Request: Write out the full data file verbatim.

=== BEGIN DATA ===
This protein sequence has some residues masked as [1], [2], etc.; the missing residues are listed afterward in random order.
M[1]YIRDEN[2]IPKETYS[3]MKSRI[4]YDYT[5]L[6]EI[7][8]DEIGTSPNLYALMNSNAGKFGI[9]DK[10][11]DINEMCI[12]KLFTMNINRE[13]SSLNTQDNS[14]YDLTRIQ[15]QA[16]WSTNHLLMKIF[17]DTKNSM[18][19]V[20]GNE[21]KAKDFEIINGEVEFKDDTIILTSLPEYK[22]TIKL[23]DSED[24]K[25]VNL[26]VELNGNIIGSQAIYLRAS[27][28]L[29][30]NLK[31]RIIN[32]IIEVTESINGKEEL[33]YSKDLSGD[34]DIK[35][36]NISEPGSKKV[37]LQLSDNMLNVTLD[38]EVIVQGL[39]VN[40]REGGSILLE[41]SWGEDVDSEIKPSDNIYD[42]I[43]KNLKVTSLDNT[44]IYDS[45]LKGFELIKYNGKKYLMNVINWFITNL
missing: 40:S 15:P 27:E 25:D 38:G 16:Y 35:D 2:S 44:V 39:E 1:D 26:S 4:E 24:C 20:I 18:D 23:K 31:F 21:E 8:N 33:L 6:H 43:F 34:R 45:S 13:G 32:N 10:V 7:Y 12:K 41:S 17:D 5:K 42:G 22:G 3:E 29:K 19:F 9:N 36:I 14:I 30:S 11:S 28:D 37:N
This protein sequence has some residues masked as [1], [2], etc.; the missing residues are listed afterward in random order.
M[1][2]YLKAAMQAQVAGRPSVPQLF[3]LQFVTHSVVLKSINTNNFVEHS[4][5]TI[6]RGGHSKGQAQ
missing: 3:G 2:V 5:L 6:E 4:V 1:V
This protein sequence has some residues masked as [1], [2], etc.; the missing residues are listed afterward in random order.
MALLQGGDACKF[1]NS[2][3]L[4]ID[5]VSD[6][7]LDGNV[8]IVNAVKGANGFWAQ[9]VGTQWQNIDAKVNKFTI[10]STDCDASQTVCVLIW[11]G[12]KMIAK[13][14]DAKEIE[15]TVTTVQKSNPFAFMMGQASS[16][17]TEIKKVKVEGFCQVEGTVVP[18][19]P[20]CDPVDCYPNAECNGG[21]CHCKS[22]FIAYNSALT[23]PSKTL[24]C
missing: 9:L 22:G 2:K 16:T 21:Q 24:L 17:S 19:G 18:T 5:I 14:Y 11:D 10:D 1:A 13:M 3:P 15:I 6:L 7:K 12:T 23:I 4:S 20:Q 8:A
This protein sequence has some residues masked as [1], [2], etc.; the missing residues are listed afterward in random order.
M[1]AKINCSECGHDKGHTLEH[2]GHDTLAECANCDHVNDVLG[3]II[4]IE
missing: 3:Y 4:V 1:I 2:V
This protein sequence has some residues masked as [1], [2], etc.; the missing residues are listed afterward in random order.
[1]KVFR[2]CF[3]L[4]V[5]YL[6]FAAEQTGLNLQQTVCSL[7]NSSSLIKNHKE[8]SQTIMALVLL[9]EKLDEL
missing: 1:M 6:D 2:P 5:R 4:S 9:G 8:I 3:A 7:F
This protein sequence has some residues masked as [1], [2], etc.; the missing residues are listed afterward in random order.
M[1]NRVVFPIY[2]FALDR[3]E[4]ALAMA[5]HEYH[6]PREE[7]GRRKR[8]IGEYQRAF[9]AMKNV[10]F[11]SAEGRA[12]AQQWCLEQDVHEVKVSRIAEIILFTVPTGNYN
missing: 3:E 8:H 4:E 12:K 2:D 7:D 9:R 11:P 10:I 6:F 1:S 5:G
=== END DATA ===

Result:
This protein sequence has some residues masked as [1], [2], etc.; the missing residues are listed afterward in random order.
M[1]YIRDEN[2]IPKETYS[3]MKSRI[4]YDYT[5]L[6]EI[7][8]DEIGTSPNLYALMNSNAGKFGI[9]DK[10][11]DINEMCI[12]KLFTMNINRE[13]SSLNTQDNS[14]YDLTRIQ[15]QA[16]WSTNHLLMKIF[17]DTKNSM[18][19]V[20]GNE[21]KAKDFEIINGEVEFKDDTIILTSLPEYK[22]TIKL[23]DSED[24]K[25]VNL[26]VELNGNIIGSQAIYLRAS[27][28]L[29][30]NLK[31]RIIN[32]IIEVTESINGKEEL[33]YSKDLSGD[34]DIK[35][36]NISEPGSKKV[37]LQLSDNMLNVTLD[38]EVIVQGL[39]VN[40]REGGSILLE[41]SWGEDVDSEIKPSDNIYD[42]I[43]KNLKVTSLDNT[44]IYDS[45]LKGFELIKYNGKKYLMNVINWFITNL
missing: 40:S 15:P 27:E 25:D 38:G 16:Y 35:D 2:S 44:V 39:E 1:D 26:S 4:E 24:C 20:I 18:D 23:K 31:F 21:E 8:N 33:L 6:H 43:F 34:R 45:S 13:G 32:N 10:V 7:Y 12:K 41:S 17:D 5:K 42:G 22:G 3:E 29:K 19:F 9:N 36:I 14:I 30:S 11:S 28:D 37:N
This protein sequence has some residues masked as [1], [2], etc.; the missing residues are listed afterward in random order.
M[1][2]YLKAAMQAQVAGRPSVPQLF[3]LQFVTHSVVLKSINTNNFVEHS[4][5]TI[6]RGGHSKGQAQ
missing: 3:G 2:V 5:L 6:E 4:V 1:V
This protein sequence has some residues masked as [1], [2], etc.; the missing residues are listed afterward in random order.
MALLQGGDACKF[1]NS[2][3]L[4]ID[5]VSD[6][7]LDGNV[8]IVNAVKGANGFWAQ[9]VGTQWQNIDAKVNKFTI[10]STDCDASQTVCVLIW[11]G[12]KMIAK[13][14]DAKEIE[15]TVTTVQKSNPFAFMMGQASS[16][17]TEIKKVKVEGFCQVEGTVVP[18][19]P[20]CDPVDCYPNAECNGG[21]CHCKS[22]FIAYNSALT[23]PSKTL[24]C
missing: 9:L 22:G 2:K 16:T 21:Q 24:L 17:S 19:G 18:T 5:I 14:Y 11:D 10:D 1:A 13:M 3:P 15:I 6:L 7:K 12:T 23:I 4:S 20:Q 8:A
This protein sequence has some residues masked as [1], [2], etc.; the missing residues are listed afterward in random order.
M[1]AKINCSECGHDKGHTLEH[2]GHDTLAECANCDHVNDVLG[3]II[4]IE
missing: 3:Y 4:V 1:I 2:V
This protein sequence has some residues masked as [1], [2], etc.; the missing residues are listed afterward in random order.
[1]KVFR[2]CF[3]L[4]V[5]YL[6]FAAEQTGLNLQQTVCSL[7]NSSSLIKNHKE[8]SQTIMALVLL[9]EKLDEL
missing: 1:M 6:D 2:P 5:R 4:S 9:G 8:I 3:A 7:F
This protein sequence has some residues masked as [1], [2], etc.; the missing residues are listed afterward in random order.
M[1]NRVVFPIY[2]FALDR[3]E[4]ALAMA[5]HEYH[6]PREE[7]GRRKR[8]IGEYQRAF[9]AMKNV[10]F[11]SAEGRA[12]AQQWCLEQDVHEVKVSRIAEIILFTVPTGNYN
missing: 3:E 8:H 4:E 12:K 2:D 7:D 9:R 11:P 10:I 6:F 1:S 5:G